Here is a nice fuzzy headline for you: Pirates free Taiwanese shipLINK2

This can be interpreted as the pirates freed a ship from a reef, or that they freed a ship after getting a ransom.

Piracy off the coast of Somalia is not new, but is now in resurgence, with pirates using GPS systems and going out to sea in “mother ships”, from which their smaller vessels can attack tankers and larger cargo ships. There is a nagging worry that Al Qaeda will use these tactics both as a way for funding local groups or to harass traffic coming from the Persian Gulf.

“In 23 percent of the attacks, tankers were the targets,” Mukundan said. “The fact that these ships carrying dangerous cargoes may be temporarily under the control of unauthorised individuals remains a matter of concern.

“We have also seen, for the first time, ships being attacked simultaneously by a number of small pirate boats, firing weapons at the bridge of the vessel,” he said.

Yet piracy is not a new problem, nor is the coast off of Somalia the most dangerous area for sailors…similar incidents have occured off the coast of Nigeria, off the coast of Bangladesh, and in the Indian Ocean near Malaysia and  Indonesia. Such hijackings rarely hit the paper, but when they involve Filippino sailors, it does get in the local papers here.

Usually the pirates either steal everything not tied down and then leave,  or hold sailors for ransom. This quickly becomes a “win-win” situation for pirates: they steal everything and get paid on top of it. At the worse, they simply kill everyone and still get away with murder, and lots of loot.

But the US Fifth fleet and an international task force has been patrolling in the area, and it seems that some of the ships are getting involved in fighting the danger.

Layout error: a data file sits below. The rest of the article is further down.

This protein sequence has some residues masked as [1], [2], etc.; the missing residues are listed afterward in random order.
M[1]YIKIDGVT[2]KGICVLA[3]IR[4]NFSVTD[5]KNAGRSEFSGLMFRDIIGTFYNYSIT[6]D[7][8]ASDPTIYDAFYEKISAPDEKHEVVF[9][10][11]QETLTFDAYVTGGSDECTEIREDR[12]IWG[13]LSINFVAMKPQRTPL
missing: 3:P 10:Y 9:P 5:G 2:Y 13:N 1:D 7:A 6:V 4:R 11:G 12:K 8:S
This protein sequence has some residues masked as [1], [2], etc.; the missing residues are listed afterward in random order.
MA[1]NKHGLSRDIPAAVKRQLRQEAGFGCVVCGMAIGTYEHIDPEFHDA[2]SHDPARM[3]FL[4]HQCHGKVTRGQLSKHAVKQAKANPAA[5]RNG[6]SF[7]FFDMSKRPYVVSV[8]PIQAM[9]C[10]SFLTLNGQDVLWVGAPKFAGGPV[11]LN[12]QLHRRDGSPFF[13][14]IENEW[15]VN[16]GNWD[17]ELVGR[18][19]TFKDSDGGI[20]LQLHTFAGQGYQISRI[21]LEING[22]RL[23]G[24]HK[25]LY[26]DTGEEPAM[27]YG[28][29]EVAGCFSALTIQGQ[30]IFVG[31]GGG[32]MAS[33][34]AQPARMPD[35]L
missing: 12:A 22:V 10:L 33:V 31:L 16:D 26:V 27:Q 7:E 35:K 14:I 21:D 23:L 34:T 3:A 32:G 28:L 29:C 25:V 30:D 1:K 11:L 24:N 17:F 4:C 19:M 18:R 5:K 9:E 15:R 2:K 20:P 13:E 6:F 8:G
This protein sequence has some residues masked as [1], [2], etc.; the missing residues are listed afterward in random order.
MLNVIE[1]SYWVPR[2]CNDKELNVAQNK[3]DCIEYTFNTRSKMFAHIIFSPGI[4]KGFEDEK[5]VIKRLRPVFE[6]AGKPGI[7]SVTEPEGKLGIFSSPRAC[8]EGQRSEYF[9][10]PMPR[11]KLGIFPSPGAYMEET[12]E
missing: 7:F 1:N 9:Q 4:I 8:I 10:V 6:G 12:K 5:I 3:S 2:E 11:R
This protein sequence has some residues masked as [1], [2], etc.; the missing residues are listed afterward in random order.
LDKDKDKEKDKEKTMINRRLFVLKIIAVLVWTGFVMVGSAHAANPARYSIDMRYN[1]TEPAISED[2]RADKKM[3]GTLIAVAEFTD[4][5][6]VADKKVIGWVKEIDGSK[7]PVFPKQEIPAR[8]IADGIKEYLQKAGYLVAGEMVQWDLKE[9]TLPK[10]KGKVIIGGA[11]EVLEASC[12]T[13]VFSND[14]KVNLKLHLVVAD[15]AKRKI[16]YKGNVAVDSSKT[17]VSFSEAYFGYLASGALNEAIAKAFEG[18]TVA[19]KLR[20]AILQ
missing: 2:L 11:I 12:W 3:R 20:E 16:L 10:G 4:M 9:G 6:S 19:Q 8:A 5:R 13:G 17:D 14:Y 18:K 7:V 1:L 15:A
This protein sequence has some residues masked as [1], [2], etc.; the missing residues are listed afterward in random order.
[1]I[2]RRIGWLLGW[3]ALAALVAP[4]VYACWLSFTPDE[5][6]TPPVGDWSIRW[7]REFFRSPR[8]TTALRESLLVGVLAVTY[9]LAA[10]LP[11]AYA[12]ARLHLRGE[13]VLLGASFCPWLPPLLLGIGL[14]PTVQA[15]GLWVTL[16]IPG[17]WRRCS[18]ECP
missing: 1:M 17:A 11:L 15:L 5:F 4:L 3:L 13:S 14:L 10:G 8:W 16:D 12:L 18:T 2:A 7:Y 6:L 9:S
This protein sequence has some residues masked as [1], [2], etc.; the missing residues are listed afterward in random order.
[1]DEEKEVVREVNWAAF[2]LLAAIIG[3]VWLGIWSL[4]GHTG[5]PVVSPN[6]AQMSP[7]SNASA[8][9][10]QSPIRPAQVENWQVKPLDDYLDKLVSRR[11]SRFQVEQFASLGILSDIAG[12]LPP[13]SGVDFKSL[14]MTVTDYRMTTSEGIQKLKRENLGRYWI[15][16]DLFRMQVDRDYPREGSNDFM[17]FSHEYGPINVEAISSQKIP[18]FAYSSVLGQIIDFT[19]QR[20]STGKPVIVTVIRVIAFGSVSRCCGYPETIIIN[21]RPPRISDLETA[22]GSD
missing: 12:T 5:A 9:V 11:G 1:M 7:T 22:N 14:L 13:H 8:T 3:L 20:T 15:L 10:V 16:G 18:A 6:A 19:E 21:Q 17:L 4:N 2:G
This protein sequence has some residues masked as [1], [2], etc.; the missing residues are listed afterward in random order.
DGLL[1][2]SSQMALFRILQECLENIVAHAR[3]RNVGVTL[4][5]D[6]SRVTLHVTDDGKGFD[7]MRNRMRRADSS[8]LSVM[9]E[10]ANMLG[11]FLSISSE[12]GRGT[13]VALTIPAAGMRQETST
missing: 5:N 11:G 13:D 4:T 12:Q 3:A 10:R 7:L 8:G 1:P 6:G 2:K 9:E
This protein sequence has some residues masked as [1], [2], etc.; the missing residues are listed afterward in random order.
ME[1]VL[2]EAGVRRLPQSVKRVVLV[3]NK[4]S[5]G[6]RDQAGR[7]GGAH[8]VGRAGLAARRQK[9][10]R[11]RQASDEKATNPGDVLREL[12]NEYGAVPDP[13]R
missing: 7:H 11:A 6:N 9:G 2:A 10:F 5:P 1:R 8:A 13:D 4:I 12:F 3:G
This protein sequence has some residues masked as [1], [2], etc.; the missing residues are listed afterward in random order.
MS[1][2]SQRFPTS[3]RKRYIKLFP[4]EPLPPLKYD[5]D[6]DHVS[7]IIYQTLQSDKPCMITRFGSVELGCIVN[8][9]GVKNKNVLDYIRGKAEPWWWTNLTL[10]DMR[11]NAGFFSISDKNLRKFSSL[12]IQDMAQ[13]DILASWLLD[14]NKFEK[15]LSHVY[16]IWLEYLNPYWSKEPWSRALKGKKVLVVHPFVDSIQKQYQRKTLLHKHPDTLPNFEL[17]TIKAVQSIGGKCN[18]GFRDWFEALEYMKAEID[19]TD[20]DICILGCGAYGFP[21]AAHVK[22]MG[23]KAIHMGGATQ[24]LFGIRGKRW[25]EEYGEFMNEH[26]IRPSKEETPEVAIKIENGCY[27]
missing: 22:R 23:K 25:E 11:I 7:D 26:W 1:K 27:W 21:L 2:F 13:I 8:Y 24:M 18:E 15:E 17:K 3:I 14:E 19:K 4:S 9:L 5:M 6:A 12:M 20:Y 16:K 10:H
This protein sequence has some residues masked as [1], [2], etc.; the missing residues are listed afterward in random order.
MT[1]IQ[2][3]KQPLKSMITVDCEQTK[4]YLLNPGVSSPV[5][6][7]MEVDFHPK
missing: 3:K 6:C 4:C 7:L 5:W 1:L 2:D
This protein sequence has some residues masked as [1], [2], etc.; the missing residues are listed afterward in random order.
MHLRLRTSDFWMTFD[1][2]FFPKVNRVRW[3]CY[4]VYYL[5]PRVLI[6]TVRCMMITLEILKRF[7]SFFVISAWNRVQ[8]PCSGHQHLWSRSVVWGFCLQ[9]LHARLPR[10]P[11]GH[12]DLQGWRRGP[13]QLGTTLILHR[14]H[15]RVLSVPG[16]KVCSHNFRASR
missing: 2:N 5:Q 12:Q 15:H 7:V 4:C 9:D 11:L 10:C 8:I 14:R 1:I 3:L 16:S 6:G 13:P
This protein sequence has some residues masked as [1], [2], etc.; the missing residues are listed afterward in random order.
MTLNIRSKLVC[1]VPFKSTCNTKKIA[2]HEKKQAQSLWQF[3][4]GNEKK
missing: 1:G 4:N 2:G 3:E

The Smithsonian magazine has a long article about it HERE. In other words, lots of stuff going in the “war on terror” that you probably don’t hear Katie Couric talking about.
Today’s USA Today has a little better headline: Somali pirates leave hijacked ships

and the story continues:

The United States has now intervened four times in one week to help ships hijacked by Somali pirates. Sailors boarded a North Korean ship to treat crewmembers who overpowered their hijackers, and a U.S. naval vessel fired on pirate skiffs tied to a Japanese-owned ship.

So the next time you read about Pirates “leaving” or “freeing” a ship, read the whole story.
Because unless you read the whole article, you might not notice that the reason they released the ship was that the big bad US Navy sort of said: Go ahead, punk, make my day

The latest fishing vessel freed by the U.S. Navy had two Taiwanese and 12 Chinese crew members aboard when it was hijacked 137 miles off the coast of Somalia’s capital, Mogadishu, in May….
Two other boats hijacked by Somali pirates in May were freed after U.S. Navy personnel spoke to them by radio.



Nancy Reyes is a retired physician living in the rural Philippines. Her website is Finest Kind Clinic and Fishmarket. Her son in law is in the US Navy serving in Iraq.

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